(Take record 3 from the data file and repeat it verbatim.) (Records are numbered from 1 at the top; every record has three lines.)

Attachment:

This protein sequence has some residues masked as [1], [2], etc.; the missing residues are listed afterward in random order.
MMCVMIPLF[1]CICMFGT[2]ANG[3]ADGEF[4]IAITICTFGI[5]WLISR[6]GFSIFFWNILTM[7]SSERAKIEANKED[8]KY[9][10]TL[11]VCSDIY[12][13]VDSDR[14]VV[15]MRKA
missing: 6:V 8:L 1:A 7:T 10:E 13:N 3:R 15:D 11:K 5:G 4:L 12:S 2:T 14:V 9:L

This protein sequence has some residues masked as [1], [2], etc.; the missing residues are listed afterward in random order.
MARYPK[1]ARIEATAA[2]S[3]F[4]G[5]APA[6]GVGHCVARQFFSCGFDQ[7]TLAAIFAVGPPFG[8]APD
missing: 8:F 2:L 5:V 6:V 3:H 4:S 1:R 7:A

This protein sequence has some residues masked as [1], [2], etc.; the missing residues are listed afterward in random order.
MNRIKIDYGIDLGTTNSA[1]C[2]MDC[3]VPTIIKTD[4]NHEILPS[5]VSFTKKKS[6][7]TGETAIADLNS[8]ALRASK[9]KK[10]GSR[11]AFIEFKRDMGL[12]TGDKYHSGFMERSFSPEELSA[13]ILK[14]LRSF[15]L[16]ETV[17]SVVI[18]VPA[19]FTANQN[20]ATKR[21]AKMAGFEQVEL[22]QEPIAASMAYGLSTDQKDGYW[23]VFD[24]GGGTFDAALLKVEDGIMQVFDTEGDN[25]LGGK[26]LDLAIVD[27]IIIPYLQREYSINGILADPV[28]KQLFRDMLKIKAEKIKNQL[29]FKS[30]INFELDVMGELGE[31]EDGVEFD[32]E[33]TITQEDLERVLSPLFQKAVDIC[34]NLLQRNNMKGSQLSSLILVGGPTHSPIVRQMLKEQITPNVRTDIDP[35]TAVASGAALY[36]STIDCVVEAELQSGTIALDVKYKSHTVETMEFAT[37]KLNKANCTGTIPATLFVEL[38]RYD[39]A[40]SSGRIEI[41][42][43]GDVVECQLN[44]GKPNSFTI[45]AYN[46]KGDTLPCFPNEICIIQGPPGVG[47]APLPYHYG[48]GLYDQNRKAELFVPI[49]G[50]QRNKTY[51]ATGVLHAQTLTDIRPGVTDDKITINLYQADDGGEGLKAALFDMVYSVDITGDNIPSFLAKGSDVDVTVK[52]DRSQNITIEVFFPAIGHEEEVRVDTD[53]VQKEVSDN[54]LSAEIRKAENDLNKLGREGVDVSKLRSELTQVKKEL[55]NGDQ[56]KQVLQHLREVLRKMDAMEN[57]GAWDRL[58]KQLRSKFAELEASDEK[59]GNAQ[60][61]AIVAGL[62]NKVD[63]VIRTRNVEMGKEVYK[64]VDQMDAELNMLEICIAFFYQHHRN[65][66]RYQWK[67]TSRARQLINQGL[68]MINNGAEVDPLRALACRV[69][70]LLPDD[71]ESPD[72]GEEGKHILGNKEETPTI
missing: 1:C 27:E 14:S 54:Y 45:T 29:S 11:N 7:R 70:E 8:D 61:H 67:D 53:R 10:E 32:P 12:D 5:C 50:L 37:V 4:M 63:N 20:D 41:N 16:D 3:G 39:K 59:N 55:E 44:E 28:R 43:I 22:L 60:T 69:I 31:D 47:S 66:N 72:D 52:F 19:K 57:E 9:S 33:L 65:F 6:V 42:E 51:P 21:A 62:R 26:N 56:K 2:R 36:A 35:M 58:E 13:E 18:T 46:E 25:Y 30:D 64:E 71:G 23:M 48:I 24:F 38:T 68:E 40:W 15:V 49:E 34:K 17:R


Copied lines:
This protein sequence has some residues masked as [1], [2], etc.; the missing residues are listed afterward in random order.
MNRIKIDYGIDLGTTNSA[1]C[2]MDC[3]VPTIIKTD[4]NHEILPS[5]VSFTKKKS[6][7]TGETAIADLNS[8]ALRASK[9]KK[10]GSR[11]AFIEFKRDMGL[12]TGDKYHSGFMERSFSPEELSA[13]ILK[14]LRSF[15]L[16]ETV[17]SVVI[18]VPA[19]FTANQN[20]ATKR[21]AKMAGFEQVEL[22]QEPIAASMAYGLSTDQKDGYW[23]VFD[24]GGGTFDAALLKVEDGIMQVFDTEGDN[25]LGGK[26]LDLAIVD[27]IIIPYLQREYSINGILADPV[28]KQLFRDMLKIKAEKIKNQL[29]FKS[30]INFELDVMGELGE[31]EDGVEFD[32]E[33]TITQEDLERVLSPLFQKAVDIC[34]NLLQRNNMKGSQLSSLILVGGPTHSPIVRQMLKEQITPNVRTDIDP[35]TAVASGAALY[36]STIDCVVEAELQSGTIALDVKYKSHTVETMEFAT[37]KLNKANCTGTIPATLFVEL[38]RYD[39]A[40]SSGRIEI[41][42][43]GDVVECQLN[44]GKPNSFTI[45]AYN[46]KGDTLPCFPNEICIIQGPPGVG[47]APLPYHYG[48]GLYDQNRKAELFVPI[49]G[50]QRNKTY[51]ATGVLHAQTLTDIRPGVTDDKITINLYQADDGGEGLKAALFDMVYSVDITGDNIPSFLAKGSDVDVTVK[52]DRSQNITIEVFFPAIGHEEEVRVDTD[53]VQKEVSDN[54]LSAEIRKAENDLNKLGREGVDVSKLRSELTQVKKEL[55]NGDQ[56]KQVLQHLREVLRKMDAMEN[57]GAWDRL[58]KQLRSKFAELEASDEK[59]GNAQ[60][61]AIVAGL[62]NKVD[63]VIRTRNVEMGKEVYK[64]VDQMDAELNMLEICIAFFYQHHRN[65][66]RYQWK[67]TSRARQLINQGL[68]MINNGAEVDPLRALACRV[69][70]LLPDD[71]ESPD[72]GEEGKHILGNKEETPTI
missing: 1:C 27:E 14:S 54:Y 45:T 29:S 11:N 7:R 70:E 8:D 61:H 67:D 53:R 10:E 32:P 12:D 5:C 50:L 37:V 4:M 63:N 20:D 41:N 16:D 3:G 39:K 59:N 55:E 44:E 28:R 43:I 22:L 60:T 69:I 31:D 47:S 66:N 72:D 52:F 19:K 57:E 9:S 33:L 65:F 6:V 42:E 51:P 21:A 62:R 26:N 56:K 2:R 36:A 35:M 58:E 13:E 18:T 46:E 25:Y 30:D 64:E 71:G 23:M 48:I 24:F 38:T 68:E 40:W 15:V 49:E 34:K 17:R